Wednesday, November 1, 2006

A Made-to-Order Exit Policy in Iraq

The elected Iraqi government is probably too weak to stand, but additional time in this political impasse won't make it stronger. Malaki, desperate to keep the various factions within his fragile government talking to one another and equally anxious to keep his post as Prime Minister, wants us gone. The Iraqi majority want us gone. The American majority want us gone.

Bushmaliki Wimp-fever has more hold on Iraq policy than a flu pandemic these days. Republicans have soured on their staying of an impossible course and the Democrats can’t come up with anything much beyond shivering in the corner, because there isn’t anything to offer that’s of value. Neither party dares suggest this mightiest military power on earth is whipped.
And now, they no longer need worry about that issue, because Iraqi Prime Minister Nouri al-Maliki has come to the rescue like John Wayne galloping in on horseback.
Iraqblockadelift Maliki has demanded American troops stand down from roadblocks and checkpoints, particularly in Sadr City, but generally throughout Baghdad and (presumably) the rest of the country as well. They are doing just that—re-coiling the concertina wire, packing up the traffic cones and removing themselves as easy targets to car-bombers.
No ‘cut and run’ in this, just a recognition of the sovereignty of a duly elected government to cut it’s own throat. I’m not sure if the order applies to entry points to the Green Zone Maliki dares not leave, but the orderly withdrawal of the American and coalition military is on the table if we have the sense to accept it.
The result of our leaving
  • Will finally enable us to call the civil war that engulfs Iraq--a Civil War.
  • Assures the Iraq we hoped to turn into an Arabic democracy will lie in ruins (if a more ruined condition than now exists there is possible).
  • Exacerbates the ‘ethnic cleansing’ (the politically correct word for genocide) of Sunni Muslims whenever and wherever they can be found.
  • Will hurry the Kurds to close off and declare independent their part of the country.
  • Assures that Moqtada al-Sadr will lead his militia, the Mahdi Army, against the various warlord militias of Iraq and the outcome (whichever side wins) will be another Middle Eastern theocracy.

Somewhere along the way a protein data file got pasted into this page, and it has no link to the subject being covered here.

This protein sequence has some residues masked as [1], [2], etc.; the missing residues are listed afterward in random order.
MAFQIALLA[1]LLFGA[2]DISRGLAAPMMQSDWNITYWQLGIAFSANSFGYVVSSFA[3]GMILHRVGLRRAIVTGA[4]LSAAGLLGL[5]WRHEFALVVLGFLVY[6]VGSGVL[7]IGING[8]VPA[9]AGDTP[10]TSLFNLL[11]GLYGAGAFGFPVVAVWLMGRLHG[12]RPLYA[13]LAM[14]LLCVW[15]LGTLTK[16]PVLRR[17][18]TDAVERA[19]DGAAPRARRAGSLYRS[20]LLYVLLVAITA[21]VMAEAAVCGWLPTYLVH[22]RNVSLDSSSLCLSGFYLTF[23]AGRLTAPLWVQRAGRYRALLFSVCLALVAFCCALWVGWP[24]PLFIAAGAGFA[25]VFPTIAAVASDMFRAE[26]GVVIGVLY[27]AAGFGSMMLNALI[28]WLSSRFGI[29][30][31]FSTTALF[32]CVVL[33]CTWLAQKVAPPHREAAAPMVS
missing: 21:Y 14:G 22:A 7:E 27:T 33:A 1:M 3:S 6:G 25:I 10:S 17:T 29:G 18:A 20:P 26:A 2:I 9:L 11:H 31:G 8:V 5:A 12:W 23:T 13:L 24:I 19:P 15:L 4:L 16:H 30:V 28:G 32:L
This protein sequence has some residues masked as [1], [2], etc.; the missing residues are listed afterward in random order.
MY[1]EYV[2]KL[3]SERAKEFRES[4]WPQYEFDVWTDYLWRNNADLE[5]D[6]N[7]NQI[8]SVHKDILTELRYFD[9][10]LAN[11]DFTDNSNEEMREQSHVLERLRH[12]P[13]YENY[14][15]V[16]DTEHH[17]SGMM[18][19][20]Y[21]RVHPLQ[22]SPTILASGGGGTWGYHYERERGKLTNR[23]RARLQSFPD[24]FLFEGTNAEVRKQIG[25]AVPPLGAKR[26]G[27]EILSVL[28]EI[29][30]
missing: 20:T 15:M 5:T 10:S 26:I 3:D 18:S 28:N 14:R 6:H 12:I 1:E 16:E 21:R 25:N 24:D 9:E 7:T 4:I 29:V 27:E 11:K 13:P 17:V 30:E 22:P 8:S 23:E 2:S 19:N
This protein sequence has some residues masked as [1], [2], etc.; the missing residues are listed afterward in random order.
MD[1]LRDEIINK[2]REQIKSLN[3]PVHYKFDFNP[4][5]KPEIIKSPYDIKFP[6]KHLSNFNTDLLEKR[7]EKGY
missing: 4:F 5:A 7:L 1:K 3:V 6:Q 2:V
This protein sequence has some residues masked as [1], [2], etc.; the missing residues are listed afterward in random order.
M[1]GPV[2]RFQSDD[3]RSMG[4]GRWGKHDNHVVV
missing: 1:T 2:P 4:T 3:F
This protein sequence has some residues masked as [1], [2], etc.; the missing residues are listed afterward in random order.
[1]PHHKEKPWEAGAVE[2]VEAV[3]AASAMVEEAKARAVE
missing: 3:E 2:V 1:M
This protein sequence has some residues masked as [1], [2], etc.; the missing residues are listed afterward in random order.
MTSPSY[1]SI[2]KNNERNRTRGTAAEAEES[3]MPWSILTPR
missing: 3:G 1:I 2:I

• Will, for once and for all, showcase the democratically elected parliament in Iraq as being an emperor with no clothes and an enforced political entity that the nation and the Arab world in general is decades from actually attaining.
The result of our staying is the same. All who have any close knowledge of this three-year fiasco know it. The last deniers standing are the shamed ‘decision makers’ who announced “mission accomplished” so woefully short of their misguided and unobtainable goal.
Iraqimaliki We went in (ostensibly) to liberate Iraq and 70% of the Iraqis want us to go home immediately, if not sooner. Maliki has asked us out and we should honor his request, as well as the desire of a majority of Iraqi citizens by leaving.
The Prime Minister's’s National Reconciliation Plan, some five months old now, entailed
  • A timetable for withdrawal of occupation troops from Iraq.
  • Amnesty for all insurgents who attacked U.S. and Iraqi military targets.
  • Release of all security detainees from U.S. and Iraqi prisons.
  • Compensation for victims of coalition military operations.
Much of that was softened at the insistence of Washington and various Iraqi factions within the government, but the principles hold and Maliki announced the release of 2,500 security detainees during June as a gesture to insurgents. Washington has a hard time admitting that the major civil disturbance (if not civil war) in Iraq is carried out, not by terrorists in the terms that we understand terrorism, but by factional death squads within the Iraqi Army and the police.
Carbombbaghdad_1 Both are major sources of terror(ism) for Iraqi citizens. Even so, they want us out. They desperately hope that wothout American troops in their country, things will settle down. That's probably a misguided hope, but it is theirs and they cling to it. Who can blame them in the chaos of beheadings and ritual executions that carry with them the stench of police complicity?
According to a NewsWeek article,
The distinction between insurgents and terrorists is one of the key principles in the document, and is in response to Sunni politicians' demands that the "national resistance" should not be punished for what they see as legitimate self-defense in attacks against a foreign occupying power. Principle No. 19 calls for "Recognizing the legitimacy of the national resistance and differentiating or separating it from terrorism" while "encouraging the national resistance to enroll in the political process and recognizing the necessity of the participation of the national resistance in the national reconciliation dialogue."
The elected Iraqi government is probably too weak to stand, but additional time in this political impasse won't make it stronger. Malaki, desperate to keep the various factions within his fragile government talking to one another and equally anxious to keep his post as Prime Minister, wants us gone. The Iraqi majority want us gone. The American majority want us gone.
Another opportunity to be ‘asked’ to leave may be a long time coming. The result will be the same, stay or leave, except for the continued sacrifice of American troops and Iraqi citizens. The errors of this war were many and might have played out differently had a better understanding of Muslim culture informed our strategic and tactical decisions. They did not.
Time to accept the demand of the legitimately elected Iraqi government, while there still is a government, and get the hell out.
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Media positions on the Malaki demand;